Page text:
Coney Island loses star walrus

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Ayveq, the Pacific walrus who rose from orphaned Alaskan calf to beefy harem leader at the New York Aquarium, died on June 22. He was 14 years old.

The cause of death won’t be known until a necropsy is performed, aquarium officials said.

Over the past week, Ayveq (pronounced EYE’-vek) had been under the special care of Wildlife Conservation Society (WCS) veterinarians and received round-the-clock attention.

“Ayveq was treated actively and aggressively in our attempt to save him,” said Dr. Paul Calle, the director of zoological health programs for the WCS.

“He was a remarkable animal,” said Calle.

“We are deeply saddened by the loss of our beloved walrus Ayveq and are proud of the exemplary care that our entire staff provided during this critical time,” said Jon Forrest Dohlin, the aquarium’s director.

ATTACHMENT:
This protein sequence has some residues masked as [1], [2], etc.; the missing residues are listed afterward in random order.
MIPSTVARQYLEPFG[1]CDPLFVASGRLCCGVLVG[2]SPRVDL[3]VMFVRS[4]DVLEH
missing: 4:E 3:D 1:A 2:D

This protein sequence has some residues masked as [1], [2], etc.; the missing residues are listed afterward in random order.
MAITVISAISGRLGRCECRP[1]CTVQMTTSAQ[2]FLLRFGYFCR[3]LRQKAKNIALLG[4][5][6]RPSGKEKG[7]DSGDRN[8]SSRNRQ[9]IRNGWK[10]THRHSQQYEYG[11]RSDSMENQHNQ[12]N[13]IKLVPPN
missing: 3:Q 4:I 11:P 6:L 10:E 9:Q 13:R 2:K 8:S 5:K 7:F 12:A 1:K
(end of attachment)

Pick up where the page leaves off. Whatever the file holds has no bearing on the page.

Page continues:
Ayveq was the dominant male of the aquarium’s Pacific walrus group.

His story began far from Brooklyn, on St. Lawrence Island, Alaska, where he was rescued as a baby in 1994.

A team of aquarium staff traveled to Alaska to rescue orphaned walrus calves off the island waters.

Their mothers were “casualties of a subsistence hunt, and the youngsters could not survive on their own,” according to the aquarium.

The team returned to the aquarium with three pups, naming one of the females Kulusiq (Coo lu soock’), ‘iceberg’ in the native Alaskan Yupiq language. The male they called Ayveq, which means ‘walrus.’

The two forged a lasting bond that last year produced ‘little’ 115-pound Akituusaq (ah-kee-TOO-sack), who celebrated his one-year birthday on June 11. The walrus birth was the first in the aquarium’s 112-year history.

At that time of his rescue, Ayveq weighed only 150 pounds and could be contained in a dog kennel, according to the aquarium.

His charm was irrepressible, as was his appetite. Over the years, he would reach close to 3,000 pounds.

His mammoth spirit touched scores of visitors, officials said.

When he wasn’t being a walrus, he was known to whistle, wave and salute passersby.

—Gary Buiso

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